She began to observe her emotional behaviour, and found a pattern that whenever it came to the subject of indigenous bodies and women she would get so angry and the anger sometimes resulted in headaches and tears (most times a combination). However, she realised that being angry at what was happening was self-defeating. She decided it was vital to clear her heart and mind of that anger and channel its energy in a productive form in support of human rights. She reiterated that she was proposing we stop doing the work nor putting one’s heart less into it. She says “what I am saying is I will practice mindfulness as to not let what is happening consume my thoughts and behavioural patterns. I urge everyone to do the same, that in this fight against systems that do not serve us, we must remain strong and resilient and that begins with looking after our minds. In order to win this fight we must be mindful of our emotional and mental stability approaching everything with a sound mind.”
So a lot of the projects she chooses to be involved in are super uplifting, educational, fun and supportive! So I asked her to share two, and how they all started.
“One of the most inspiring projects I worked on has to be the Kings & Queens collection in collaboration with Bianca Paulus and Tarisa Tomu. I am not kidding when I say it all started on a hot summer’s day over a jug of sangria. We wanted to work together on some designs and after Bianca had finished the designs it hit us that this would be the perfect opportunity to tell a story as well as an educational experience using fashion. Through the Kings & Queens collection we wanted to educate about the history of Africa in a manner that is accessible and easily understood by all. We also wanted to set a standard that fashion is not just about clothing but can be fused with art and history to create a timeless experience. The collection took inspiration from the Kings and Queens of Africa, men and women who made a mark in African history and was designed to encourage discussion about an aspect of African history that most people, like we, as a team did not know about.”
She shares a second project she calls her slice of heaven ‘Sesa Mathlo’. What started as a blog to share her journey to a state of enlightenment has now become an avenue where she shares her photography, uncanny and unfiltered thoughts but also what keeps her going such as the teas she self blends or the dream catchers she makes in her creative space. Apparently its humorous as she’s always been a bit on the clumsy, in fact breaking a lot of things (which her supportive brother can attest to!) but now handles a crotchet needle, the most delicate of fabrics, blend teas and puts together tiny charms to create earrings & neck pieces. Sesa Mathlo is what she refers to as what aided her coming into womanhood and the full acceptance of her soft magic.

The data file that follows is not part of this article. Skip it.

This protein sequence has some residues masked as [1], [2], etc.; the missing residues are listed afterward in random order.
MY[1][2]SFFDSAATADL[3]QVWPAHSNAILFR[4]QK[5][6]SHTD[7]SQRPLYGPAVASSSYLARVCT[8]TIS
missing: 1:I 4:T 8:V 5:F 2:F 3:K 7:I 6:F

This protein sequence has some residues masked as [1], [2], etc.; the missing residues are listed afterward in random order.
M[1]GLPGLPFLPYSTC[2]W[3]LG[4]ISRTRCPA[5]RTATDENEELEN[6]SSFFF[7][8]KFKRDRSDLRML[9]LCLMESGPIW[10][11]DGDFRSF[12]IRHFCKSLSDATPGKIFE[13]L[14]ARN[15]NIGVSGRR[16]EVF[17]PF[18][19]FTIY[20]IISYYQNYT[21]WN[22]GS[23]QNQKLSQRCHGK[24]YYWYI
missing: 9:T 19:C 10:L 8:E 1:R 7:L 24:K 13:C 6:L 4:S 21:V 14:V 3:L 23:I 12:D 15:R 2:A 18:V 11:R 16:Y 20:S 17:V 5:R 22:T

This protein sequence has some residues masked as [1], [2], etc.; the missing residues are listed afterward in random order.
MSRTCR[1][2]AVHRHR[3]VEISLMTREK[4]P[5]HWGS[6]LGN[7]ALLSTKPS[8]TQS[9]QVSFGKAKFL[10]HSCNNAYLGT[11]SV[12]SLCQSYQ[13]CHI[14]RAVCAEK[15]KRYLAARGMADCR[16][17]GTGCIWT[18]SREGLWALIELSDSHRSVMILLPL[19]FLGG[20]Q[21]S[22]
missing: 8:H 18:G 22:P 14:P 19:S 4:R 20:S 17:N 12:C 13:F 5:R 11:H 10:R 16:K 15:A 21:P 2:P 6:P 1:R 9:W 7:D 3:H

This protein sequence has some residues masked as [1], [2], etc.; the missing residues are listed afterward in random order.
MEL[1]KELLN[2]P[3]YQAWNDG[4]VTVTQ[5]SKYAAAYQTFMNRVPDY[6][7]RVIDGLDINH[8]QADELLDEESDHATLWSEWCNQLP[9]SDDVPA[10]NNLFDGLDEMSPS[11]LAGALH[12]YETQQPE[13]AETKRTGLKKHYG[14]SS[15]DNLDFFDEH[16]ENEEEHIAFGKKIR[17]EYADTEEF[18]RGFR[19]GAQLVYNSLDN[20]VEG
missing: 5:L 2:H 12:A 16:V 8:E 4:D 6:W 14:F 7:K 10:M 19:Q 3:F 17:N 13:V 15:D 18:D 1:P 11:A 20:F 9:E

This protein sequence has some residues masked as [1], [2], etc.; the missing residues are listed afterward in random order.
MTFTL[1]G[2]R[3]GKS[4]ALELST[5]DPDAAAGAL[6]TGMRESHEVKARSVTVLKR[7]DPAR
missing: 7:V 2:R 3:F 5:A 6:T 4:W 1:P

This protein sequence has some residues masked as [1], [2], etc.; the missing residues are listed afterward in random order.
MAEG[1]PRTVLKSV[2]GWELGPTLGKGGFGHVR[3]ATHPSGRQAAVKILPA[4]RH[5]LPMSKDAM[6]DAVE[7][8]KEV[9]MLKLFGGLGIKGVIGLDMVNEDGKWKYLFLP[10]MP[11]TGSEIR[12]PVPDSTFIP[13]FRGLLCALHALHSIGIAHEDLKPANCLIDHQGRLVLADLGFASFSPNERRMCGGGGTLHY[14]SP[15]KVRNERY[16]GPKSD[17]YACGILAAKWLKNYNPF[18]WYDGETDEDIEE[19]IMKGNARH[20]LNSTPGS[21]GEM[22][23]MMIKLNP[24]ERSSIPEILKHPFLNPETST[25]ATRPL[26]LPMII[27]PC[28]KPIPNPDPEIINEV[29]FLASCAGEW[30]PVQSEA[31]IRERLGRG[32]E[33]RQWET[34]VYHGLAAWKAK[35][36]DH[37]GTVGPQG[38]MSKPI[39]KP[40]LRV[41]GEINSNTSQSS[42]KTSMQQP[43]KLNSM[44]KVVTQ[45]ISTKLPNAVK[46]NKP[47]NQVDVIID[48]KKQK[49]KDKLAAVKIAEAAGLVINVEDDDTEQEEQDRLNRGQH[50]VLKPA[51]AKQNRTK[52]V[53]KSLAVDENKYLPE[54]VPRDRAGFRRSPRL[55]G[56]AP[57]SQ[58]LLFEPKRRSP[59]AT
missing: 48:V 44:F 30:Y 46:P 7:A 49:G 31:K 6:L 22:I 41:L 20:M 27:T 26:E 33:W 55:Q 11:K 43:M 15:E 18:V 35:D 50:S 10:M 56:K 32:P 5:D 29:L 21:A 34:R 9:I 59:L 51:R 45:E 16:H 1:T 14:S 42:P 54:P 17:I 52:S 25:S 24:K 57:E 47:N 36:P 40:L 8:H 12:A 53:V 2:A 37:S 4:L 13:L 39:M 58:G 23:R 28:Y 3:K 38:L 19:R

Because a lot of her projects have her interacting with people and communicating online, unsavoury experiences on the internet come. So I asked her where she finds the courage to call people out on social networks. She responded by saying she wouldn’t call it calling people out, but that it is providing information based on facts to challenge their current thought pattern in the hopes that the truth will set them free. Her father’s favourite quote from Martin Luther King Jnr “Our lives begin to end the day we become silent about things that matter” is what gives her the courage to engage with people on social networks. She uses these guidelines to help:
- Not letting emotions cloud the individual’s judgment or what one ends up saying. she always stick to factual information to the point where if need be she will refer whoever she am engaging with to a book, article, video or audio recording.
- Never swear at anyone, there is nothing as distasteful as people calling each other names and becoming personal during a debate. It should never get to that ever and she disengages when someone swears or is disrespectful.
- Remember J Cole’s line “don’t save her she don’t wanna be saved” and remember you have the option to disengage. She believes her role isn’t to force people to change or to accept my truth, her role is to share what she can share, correct what she can correct and live her truth. If someone disagrees or appears to be unwilling to be open to her truth then there is no need for further discussion.
After such inspiring clear rules to guide and protect one’s mind and soul in the internet and outside world, I asked her what ways people specifically women of colour could celebrate themselves without being egoistical and offensive. She does a great job of this with her interpretation of a traditional concept wrapped in the new term Black Woman Magic:
“Do you boo boo! Do you so unapologetically that each moment you are living you are filled with joy and contentment because you are living life on your terms. In doing you, do it with self-love, there is no such thing as too much self-love. Do it with self-compassion and my mindful that there is a difference between doing you/loving yourself and being selfish. As women of colour we need to continue building the sisterhood and bringing down the forces of jealousy, gossip and negativity that keep us in bondage. Let us love ourselves and each other with the purity of a child. Let us build each other up and continue to wake up each morning spreading the majestic power that is black woman magic.”
With this wonderful insight, I wish nothing more than for everyone (myself included) to unapologetically be themselves. I think the spirit of Black woman magic can be found in many movements and isn’t limited by race, gender or sexual orientation. Makanaka’s work ethos serves to show everyone can reflect inside themselves what they think matters most and work peacefully and passionately towards it. Big thanks to Makanaka for sharing her time and advice with me! If you want to find out what other magical projects shes involved in go to Africa on my sleeve and join her journey of self-discovery at Sesa Mathlo